July Garden: What to Plant, Harvest or Take Care Of
After the hard work in the spring, it’s time to sit back and enjoy the fruits of your labour. July may not be the busiest time for gardening, but there are still some on-going tasks that need to be managed. This period is mostly associated with general garden maintenance and providing enough water for your plants. In the mean time also need to monitor your plants for pests and other issues.
Contrary to the common opinion, July offers a lot of possibilities to put second or third sowing of some crops like carrots. Here is everything you need to do this month in your backyard:
In July you need to take extra care of your garden and prepare it for the fall season. Here is a quick list of mid-summer tasks you need to look forward to:
• Water frequently plants;
• Deal with pests such as aphids, beetles, plum rust, pear rust and pear leaf blister mite;
• Complete summer pruning;
• Remove dead flowers from your annual plants to encourage blooming;
• Check for disease or insect damages;
• Pull off dead crops and put them in the compost bin;
• Remove the weeds before they have chance to develop;
• Fertilize container gardens regularly;
• Empty areas where crops have been harvested and prepare the site for plants you plan to sow in the autumn.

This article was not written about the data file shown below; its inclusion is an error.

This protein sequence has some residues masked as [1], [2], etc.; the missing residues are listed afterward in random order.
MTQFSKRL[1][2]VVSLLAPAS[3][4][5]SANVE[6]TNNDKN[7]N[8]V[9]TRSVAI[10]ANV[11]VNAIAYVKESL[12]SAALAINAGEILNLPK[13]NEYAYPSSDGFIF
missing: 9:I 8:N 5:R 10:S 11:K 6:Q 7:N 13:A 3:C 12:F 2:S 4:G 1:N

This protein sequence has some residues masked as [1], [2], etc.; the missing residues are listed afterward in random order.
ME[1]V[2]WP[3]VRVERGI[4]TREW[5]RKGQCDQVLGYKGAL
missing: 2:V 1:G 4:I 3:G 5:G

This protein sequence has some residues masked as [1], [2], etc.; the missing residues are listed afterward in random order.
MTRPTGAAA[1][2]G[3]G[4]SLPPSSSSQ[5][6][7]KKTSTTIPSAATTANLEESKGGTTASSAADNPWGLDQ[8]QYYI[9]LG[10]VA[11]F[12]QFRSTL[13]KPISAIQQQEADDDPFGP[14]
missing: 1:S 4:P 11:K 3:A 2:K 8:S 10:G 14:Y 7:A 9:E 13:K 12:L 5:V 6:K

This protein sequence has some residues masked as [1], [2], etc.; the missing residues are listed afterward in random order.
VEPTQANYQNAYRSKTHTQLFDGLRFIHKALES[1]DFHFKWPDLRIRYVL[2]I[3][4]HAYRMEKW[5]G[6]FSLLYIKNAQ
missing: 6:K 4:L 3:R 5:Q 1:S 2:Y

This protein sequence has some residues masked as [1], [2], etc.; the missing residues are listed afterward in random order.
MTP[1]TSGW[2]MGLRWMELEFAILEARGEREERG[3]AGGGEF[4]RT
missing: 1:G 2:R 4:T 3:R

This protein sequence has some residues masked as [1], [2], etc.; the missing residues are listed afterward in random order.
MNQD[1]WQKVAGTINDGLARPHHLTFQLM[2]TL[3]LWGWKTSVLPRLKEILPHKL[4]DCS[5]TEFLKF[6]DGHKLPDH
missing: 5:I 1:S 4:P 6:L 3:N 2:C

For a lush, healthy and green lawn you need to water it regularly. Raise the cutting height of the mower and leave the grass a bit taller than usual to allow it to cool easily and to retain moisture. Morning irrigation lets turf absorb the water before nightfall, minimizing the chance of diseases. Inspect the lawn for white grubs and apply appropriate pest control. Check in there are any brown patches. Although brown lawn is often considered dead, this is not always the case. Grass can go dormant during periods of drought, but quickly revive with the fall rains.
The harvest time largely depends on your location and the time frame in which you’ve sowed your crops:
• Take out the potatoes from the ground when the tops die;
• Harvest sweet corn when the silks turn brown;
• Onions, shallots and garlic can be collected when the tops turn brown;
• Blackberries and blueberries are ripe and ready for harvest;
• Beans, peas, courgettes, herbs and salad leaves can also be yield.
This is a perfect time to sow perennials and successions of salad crops to continue harvesting during the summer. You can also consider planting cool-season veggies directly into the garden:
• Fruits and Vegetables
Your choice is limited in terms of fruits you can sow in July, but there is a variety of veggies you can try.
– winter radishes
Roll up your sleeves and get ready for July gardening!